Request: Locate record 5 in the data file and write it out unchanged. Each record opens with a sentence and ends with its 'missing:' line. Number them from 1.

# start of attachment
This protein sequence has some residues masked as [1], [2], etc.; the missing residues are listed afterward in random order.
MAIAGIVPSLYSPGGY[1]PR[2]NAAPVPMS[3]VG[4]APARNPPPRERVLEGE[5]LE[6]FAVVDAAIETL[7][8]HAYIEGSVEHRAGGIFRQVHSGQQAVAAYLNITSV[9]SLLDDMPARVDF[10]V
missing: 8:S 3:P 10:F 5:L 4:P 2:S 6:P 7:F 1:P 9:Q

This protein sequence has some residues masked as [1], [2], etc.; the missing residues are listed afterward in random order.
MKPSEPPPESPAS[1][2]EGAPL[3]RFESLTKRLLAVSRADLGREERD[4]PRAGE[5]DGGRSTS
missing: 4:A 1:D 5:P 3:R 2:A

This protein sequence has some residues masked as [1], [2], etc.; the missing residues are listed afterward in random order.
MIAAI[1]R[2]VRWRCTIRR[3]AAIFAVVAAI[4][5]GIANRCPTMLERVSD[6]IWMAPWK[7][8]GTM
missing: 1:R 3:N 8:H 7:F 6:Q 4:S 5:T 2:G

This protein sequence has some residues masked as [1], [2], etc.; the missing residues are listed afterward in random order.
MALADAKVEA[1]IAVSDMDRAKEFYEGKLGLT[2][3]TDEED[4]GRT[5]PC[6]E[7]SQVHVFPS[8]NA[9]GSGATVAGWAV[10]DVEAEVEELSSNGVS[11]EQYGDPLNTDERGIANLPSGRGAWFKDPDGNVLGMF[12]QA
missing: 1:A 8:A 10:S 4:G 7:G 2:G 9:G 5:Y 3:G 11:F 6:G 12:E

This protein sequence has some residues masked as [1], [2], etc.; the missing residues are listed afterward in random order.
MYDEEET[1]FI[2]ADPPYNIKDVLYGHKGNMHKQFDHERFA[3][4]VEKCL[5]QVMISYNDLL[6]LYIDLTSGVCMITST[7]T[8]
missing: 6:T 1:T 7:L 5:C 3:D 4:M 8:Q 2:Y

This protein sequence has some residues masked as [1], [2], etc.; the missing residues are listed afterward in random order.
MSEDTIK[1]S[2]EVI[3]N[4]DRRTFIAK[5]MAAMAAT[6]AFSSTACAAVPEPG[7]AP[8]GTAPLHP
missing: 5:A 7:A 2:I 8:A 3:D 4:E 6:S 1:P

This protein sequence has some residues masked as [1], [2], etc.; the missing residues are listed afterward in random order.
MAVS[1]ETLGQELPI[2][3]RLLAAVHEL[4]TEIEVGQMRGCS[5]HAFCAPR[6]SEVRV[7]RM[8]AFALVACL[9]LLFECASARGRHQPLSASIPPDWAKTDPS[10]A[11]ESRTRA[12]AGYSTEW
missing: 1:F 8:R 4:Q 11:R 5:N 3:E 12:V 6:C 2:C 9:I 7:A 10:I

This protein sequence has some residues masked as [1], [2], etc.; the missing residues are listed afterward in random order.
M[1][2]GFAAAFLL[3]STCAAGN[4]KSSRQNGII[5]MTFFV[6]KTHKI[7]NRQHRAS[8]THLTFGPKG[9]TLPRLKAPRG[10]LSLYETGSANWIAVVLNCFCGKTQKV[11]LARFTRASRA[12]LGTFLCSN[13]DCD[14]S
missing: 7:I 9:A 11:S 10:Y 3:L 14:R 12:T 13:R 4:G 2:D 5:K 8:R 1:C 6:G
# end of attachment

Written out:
This protein sequence has some residues masked as [1], [2], etc.; the missing residues are listed afterward in random order.
MYDEEET[1]FI[2]ADPPYNIKDVLYGHKGNMHKQFDHERFA[3][4]VEKCL[5]QVMISYNDLL[6]LYIDLTSGVCMITST[7]T[8]
missing: 6:T 1:T 7:L 5:C 3:D 4:M 8:Q 2:Y